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There's no way that we can possibly cover everything happening around bicycling, walking, and transportation in the Twin Cities region. That's why we started a blog network: a one-stop shop to get read all of the bicycling and walking blogs in the area. If you'd like to add your blog to this network, send an email to 

Dero Dream Bike Room Pinterest Contest ends April 1, 2014

Dero Bike Racks - Thu, 03/27/2014 - 1:27pm
One lucky person will win a Dream Bike Room for their workplace or residential building – up to $7,500 in Dero products and $1,000 to decorate and furnish the space. Dero is proud to announce its first Pinterest contest. Registrants … Continue reading →

Is the Strib Trolling the Bike vs. Car Fight?

Twin City Sidewalks - Mon, 02/24/2014 - 10:48am
[Steve Brandt submitting his piece on bike safety.]One of the nice things about blogging is being your own editor. You don't have to submit story ideas. You don't have to make unwanted revisions. And you can frame your piece exactly how you like, no editors slapping cheesy or cloying headlines on your copy. Sometimes headlines can steer a conversation in the wrong direction, or change the tone of a piece in ways you don't appreciate.

The Star Tribune had a great article this weekend by veteran reporter Steve Brandt, all about street safety in South Minneapolis. Brandt's piece focused on 28th and Lake Streets, and how they have been the site of a disproportionate number of bicycle and pedestrian injuries and fatalities. This is something I wrote about after the city bike crash report came out, and I'm  reminded about it each time there's another "accident".

Unlike most pieces on bike crashes, Brandt's piece is good reporting because it goes into some of the history of how the streets were designed in the first place. Hennepin County reconstructed Lake Street back in the late-2000s at great time and expense. And as Brandt points out, there was an opportunity to complete a 4-3 conversion that would have calmed traffic, improved pedestrian safety and left turns, and added bike lanes to the whole stretch of the avenue. A year ago I had a conversation with a woman who works with one of the Lake Street business councils, and she told me point blank that Hennepin County screwed up. She believed that today's 4-lane design made it more difficult for local businesses to succeed because drivers were less likely to stop and walk around the neighborhoods. As a pedestrian and cyclist, I agree with her.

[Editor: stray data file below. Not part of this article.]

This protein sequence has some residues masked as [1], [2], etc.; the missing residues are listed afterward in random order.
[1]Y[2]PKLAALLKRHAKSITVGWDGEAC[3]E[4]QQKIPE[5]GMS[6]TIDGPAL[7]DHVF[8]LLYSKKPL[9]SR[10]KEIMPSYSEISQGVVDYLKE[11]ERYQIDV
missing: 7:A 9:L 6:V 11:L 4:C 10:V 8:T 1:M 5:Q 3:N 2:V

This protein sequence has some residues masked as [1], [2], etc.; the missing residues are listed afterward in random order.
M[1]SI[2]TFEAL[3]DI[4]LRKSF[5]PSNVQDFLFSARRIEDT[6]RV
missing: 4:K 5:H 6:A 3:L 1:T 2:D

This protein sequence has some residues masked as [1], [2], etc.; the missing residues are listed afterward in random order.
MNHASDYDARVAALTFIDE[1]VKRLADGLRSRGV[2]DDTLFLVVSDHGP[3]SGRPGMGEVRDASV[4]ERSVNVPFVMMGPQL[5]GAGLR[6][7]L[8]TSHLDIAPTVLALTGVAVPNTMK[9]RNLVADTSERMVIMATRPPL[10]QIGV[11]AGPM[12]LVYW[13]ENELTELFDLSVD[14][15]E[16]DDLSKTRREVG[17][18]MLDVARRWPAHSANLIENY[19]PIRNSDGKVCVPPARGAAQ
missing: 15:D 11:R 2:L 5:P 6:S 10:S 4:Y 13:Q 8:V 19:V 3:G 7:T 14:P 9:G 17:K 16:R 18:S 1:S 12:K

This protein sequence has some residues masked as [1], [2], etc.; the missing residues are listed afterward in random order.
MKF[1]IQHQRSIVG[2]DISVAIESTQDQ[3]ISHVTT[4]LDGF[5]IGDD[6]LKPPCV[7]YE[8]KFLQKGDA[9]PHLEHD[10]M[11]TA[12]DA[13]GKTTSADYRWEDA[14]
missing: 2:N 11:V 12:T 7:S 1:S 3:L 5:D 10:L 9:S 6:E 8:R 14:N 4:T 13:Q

Is the Online Frame Shark Chum?

I first read Brandt's piece over a cup of coffee at Mickey's Diner, thumbing through the diner's well-read early Sunday edition. I was impressed, but then I started reading links to it from my Facebook feed. A few people online thought that the article was being "anti-bike" because it seemed question why bicyclists would be riding on Lake Street when the Midtown Greenway was only a block away.

Was the Star Tribune fanning the "bikes v. cars" flame war?

The print edition: "Lake, 28th Crash Magnets: The Minneapolis streets stand out for bike accidents, and they run parallel to the Midtown Greenway dedicated bike route."

The online edition: Midtown Greenway draws bikers; parallel streets draw crashes: The Minneapolis streets stand out for bike accidents, and they run parallel to the Midtown Greenway dedicated bike route."

It's subtle, but the headlines focus on different issues. The print edition asks about two dangerous streets, while the online edition focuses on the Greenway for some reason. The latter headline seems more accusatory. "Why are you on the street, if there's a bike-only route nearby?" it seems to ask. "Are bicyclists partly to blame for these accidents?"